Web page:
North Carolina has proposed new vaping rules – tacked on to an existing bill regarding the Wake County school system’s two leadership academies – that would stop e-cigarette products from being sold.

Legislation backed by the state Senate on Thursday would create a vaping registry which means only federally authorized vaping products could be sold in the state.

Sen. Michael Lee, a New Hanover County Republican, says the state needs the legislation to protect people from dangerous vaping use. Joe Palmer of Lincolnton, who spoke Wednesday on behalf of families affected by the vaping changes, told lawmakers the bill will cost people their jobs.

Get the full story from T. Keung Hui here.


State lawmakers could require North Carolina high schools to accept cash from people who want to attend athletic events.

The N.C. Senate backed legislation Thursday that requires cash to be one of the accepted forms of payment for admission to interscholastic athletic events. Rep. Reece Pyrtle, a Rockingham County Republican, said Wednesday the legislation is needed because some high schools switched to electronic-only payment methods during the pandemic.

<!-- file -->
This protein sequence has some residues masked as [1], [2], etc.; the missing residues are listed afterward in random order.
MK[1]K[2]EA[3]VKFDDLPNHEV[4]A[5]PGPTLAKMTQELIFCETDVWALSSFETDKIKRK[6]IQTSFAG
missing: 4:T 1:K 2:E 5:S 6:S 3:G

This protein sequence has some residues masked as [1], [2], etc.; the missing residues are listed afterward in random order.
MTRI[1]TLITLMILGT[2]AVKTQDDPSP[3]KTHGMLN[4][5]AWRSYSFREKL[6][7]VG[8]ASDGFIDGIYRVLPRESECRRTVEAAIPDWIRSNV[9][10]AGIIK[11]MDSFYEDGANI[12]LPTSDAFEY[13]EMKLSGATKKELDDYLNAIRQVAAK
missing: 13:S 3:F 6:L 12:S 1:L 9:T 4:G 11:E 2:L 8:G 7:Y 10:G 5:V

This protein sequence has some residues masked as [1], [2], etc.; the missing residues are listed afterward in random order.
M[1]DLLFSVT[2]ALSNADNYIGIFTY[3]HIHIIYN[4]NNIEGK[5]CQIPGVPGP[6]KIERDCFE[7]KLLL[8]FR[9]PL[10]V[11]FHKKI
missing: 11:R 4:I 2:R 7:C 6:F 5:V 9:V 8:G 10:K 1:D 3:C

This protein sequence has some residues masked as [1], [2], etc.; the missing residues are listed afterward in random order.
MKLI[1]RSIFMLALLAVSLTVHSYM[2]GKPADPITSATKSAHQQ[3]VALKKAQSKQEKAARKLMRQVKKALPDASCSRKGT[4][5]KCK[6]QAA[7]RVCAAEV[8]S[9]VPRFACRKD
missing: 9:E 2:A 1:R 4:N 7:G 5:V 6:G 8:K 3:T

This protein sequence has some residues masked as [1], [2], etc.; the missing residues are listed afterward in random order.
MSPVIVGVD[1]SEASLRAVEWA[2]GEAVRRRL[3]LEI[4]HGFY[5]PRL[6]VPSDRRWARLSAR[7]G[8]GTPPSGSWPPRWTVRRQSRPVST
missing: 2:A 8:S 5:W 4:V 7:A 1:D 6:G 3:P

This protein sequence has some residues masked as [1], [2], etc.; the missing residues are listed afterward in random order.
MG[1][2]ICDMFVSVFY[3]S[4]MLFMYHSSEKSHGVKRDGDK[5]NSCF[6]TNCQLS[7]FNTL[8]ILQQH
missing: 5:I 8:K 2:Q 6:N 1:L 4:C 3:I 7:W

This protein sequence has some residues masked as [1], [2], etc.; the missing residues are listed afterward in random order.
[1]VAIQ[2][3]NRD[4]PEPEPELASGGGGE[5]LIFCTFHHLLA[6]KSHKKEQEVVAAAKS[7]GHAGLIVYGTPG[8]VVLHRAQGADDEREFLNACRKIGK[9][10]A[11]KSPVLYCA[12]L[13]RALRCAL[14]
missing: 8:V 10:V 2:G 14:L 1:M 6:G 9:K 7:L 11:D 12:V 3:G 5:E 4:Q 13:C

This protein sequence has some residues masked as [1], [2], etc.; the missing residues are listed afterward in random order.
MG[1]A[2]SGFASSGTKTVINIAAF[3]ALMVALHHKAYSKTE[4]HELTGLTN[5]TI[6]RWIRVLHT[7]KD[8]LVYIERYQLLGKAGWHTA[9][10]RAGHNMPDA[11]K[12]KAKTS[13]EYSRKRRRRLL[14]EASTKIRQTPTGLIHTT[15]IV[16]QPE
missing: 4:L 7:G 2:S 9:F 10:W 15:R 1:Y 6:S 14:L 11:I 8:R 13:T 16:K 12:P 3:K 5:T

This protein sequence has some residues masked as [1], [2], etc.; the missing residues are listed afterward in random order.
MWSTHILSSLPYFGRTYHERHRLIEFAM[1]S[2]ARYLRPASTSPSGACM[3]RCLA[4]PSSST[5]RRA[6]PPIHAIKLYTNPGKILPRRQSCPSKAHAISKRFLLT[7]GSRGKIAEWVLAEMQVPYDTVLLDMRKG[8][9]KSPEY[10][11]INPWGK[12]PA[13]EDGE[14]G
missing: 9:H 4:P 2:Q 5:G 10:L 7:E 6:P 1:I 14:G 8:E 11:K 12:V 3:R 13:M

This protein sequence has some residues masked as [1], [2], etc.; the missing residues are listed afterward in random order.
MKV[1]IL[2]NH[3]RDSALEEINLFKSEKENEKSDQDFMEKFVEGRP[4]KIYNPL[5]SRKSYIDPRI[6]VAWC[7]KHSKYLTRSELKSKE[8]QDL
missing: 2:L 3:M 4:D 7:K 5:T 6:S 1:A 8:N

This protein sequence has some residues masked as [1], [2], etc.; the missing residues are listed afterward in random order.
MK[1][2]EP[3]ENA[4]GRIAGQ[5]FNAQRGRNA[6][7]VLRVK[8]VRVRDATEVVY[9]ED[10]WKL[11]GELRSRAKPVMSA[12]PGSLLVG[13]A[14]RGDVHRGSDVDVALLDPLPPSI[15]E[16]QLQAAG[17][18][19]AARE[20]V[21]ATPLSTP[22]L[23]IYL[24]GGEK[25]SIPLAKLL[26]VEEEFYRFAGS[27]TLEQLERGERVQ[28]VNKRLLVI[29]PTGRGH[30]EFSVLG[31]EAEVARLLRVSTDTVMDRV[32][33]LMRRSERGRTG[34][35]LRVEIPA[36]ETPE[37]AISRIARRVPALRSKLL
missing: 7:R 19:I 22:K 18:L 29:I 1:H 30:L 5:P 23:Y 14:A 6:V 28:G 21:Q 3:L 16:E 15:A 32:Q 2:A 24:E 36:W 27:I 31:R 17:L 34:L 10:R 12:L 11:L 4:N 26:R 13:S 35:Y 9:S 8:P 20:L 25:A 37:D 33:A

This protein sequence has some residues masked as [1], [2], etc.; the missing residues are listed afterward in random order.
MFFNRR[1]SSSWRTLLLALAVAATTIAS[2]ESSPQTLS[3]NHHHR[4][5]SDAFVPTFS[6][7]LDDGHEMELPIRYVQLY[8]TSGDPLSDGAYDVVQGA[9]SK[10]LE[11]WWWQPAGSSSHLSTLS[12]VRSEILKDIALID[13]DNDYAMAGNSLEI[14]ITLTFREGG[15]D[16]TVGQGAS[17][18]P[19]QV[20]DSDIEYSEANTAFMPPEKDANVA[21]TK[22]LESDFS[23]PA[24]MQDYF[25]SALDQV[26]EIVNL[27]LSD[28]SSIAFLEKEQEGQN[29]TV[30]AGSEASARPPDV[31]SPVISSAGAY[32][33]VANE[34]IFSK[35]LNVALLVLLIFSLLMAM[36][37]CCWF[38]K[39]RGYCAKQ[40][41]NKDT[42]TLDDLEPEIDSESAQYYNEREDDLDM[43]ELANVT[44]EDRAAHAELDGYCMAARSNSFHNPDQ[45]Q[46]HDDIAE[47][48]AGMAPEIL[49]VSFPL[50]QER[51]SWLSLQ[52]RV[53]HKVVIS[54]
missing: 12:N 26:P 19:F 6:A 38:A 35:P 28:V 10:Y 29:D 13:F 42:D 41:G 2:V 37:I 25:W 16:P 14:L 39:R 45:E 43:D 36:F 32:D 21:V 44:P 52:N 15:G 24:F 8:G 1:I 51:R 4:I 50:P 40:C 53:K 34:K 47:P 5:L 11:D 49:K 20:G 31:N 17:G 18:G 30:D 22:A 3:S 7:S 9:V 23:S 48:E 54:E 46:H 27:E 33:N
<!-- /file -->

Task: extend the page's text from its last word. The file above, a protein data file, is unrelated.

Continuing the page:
“Oftentimes you have kids or senior adults that don’t have the resources or are as technology savvy as one needs to be to download an app, enter your credit card and buy a ticket to enter an high school athletic event,” said Pyrtle, one of House Bill 38’s primary sponsors.

The bill had been overwhelmingly approved in the House last year.

On Wednesday, Alamance County Republican Sen. Amy Galey amended the bill to add an expansion of N.C. Teaching Fellows scholarship eligibility and a provision that would let UNC System athletic departments keep the unspent revenue they’re getting from the sports wagering law. Galey said the changes are technical, noncontroversial and time-sensitive.

Sen. Kandie Smith, a Pitt County Democrat, questioned not getting the amendment ahead of the committee meeting. Sen. Michael Lee, the committee co-chair, apologized, saying “things are moving fast” at this point in the legislative session.

– T. Keung Hui